What would you then presume is the reason for it ?
As for the ‘IF’, you really can not have read much about the subject if you have not seen the results of the many studies that show that in countries with socialized medicine healthcare is better for less cost.
So anecdotal. Useless for a general policy discussion.
If you find somebody claiming that socialized medicine will always lead to better outcomes for all people you can refute their claims with your anecdotes. I haven’t seen anybody (reasonable) claiming that.
All systems limit resources to control cost, or are you claiming the US system doesn’t ?
And you fail to show how your MRI example lead to - on average - worse outcomes for patients.
A more homogeneous society, less violence, shorter work weeks, more vacations, healthier lifestyle, more manual labor, more red wine, blah, blah. I’m sure there are lots of other possible guesses / reasons.
As for the “IF”, I haven’t read squat on the subject since the 90’s. Nor have I read the results of the many studies that show that in countries that eat less peanut butter that healthcare is better for less cost. Nor have I read the results of the many studies that show that in countries that drink less bottled water that healthcare is better for less cost.
Whoa there 'lil doggie. Did I say that it was fact? Did I even imply it? I stated that it was my desire, opinion or preference.
I’m too modest (or sober, currently) to think that I know which is better. I also don’t think that I have the right to force my opinion on anyone. However, I am familiar with and believe in the “grass is greener” theory. Thus, my wish for people who’ve never exprerienced govt run healthcare to have the opportunity to experience it. Is that so wrong?
I was under the impression that if you could pay for a healthcare service or procedure in the U.S., you could readily get it. Is that incorrect?  - Other than for things like transplants where a donor organ may not be available.
I can’t speak to the MRI outcomes, other than common sense - why would a doctor (in a govt run system) want one if it wouldn’t improve the patient’s outcome? I came back to the U.S. for mine, so my outcome was unaffected. Besides, it’s only anectodal.
Although not specific to MRIs, but … In the late nineties to mid oughts, at least two Canadian provinces (Ontario and I believe BC) outsourced a portion of their breast cancer patient treatment to the U.S. I don’t know details of the BC issue, but Ontario did not send their patients to Buffalo until after a series of negative articles appeared in a Toronto paper. I expect that you will concede that delayed or no treatment for breast cancer - on average - leads to worse outcomes for patients.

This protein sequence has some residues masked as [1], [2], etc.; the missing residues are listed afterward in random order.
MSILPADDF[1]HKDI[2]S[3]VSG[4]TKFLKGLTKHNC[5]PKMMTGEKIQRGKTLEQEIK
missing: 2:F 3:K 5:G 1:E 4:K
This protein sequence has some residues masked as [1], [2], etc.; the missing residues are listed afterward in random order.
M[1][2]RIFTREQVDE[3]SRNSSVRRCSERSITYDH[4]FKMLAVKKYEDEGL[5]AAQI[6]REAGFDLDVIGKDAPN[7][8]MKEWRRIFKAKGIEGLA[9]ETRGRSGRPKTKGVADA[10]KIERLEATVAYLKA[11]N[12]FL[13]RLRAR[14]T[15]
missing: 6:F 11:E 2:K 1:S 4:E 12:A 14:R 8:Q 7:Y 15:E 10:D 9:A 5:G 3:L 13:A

I’m sure there are other situations where - on average - the delays and / or lack of facilities have lead to worse outcomes for patients.
Arguably this is true for nearly all medical conditions - prompt treatment helps, at least if there’s any effective treatment, either by avoiding a worsening condition or resolving the problem sooner and leading to better quality of life (barring edge cases like risks from over-testing for conditions you might but don’t actually have). Cancer is a very obvious case for this, but it’s true of joint replacements, organ transplants, getting your high blood pressure or diabetes under control, etc, etc.
To a large extent, all these HMOs and government run managed care programs run you through hoops to get your problem actually treated by the appropriate specialist are doing cost control at the expense of the patient’s health. Look at the VA for a classic and fairly bad example - hidden waiting lists and interminable delays before you can get seen, etc. if you were paying full price out of pocket for the whole thing, someone in a free market (or even the current US system) would be happy see you promptly. It’s only because of all these intermediaries like the government single payer provider or private insurance companies with conflicts of interest result in these imposed delays, multiple required referrals, deductibles to discourage seeking treatment, etc. none of that is good for the patient, but the party paying cares more about their profit or cost control, and doesn’t have much incentive (aside from maybe shame or a little bad PR) to get you good prompt health outcomes.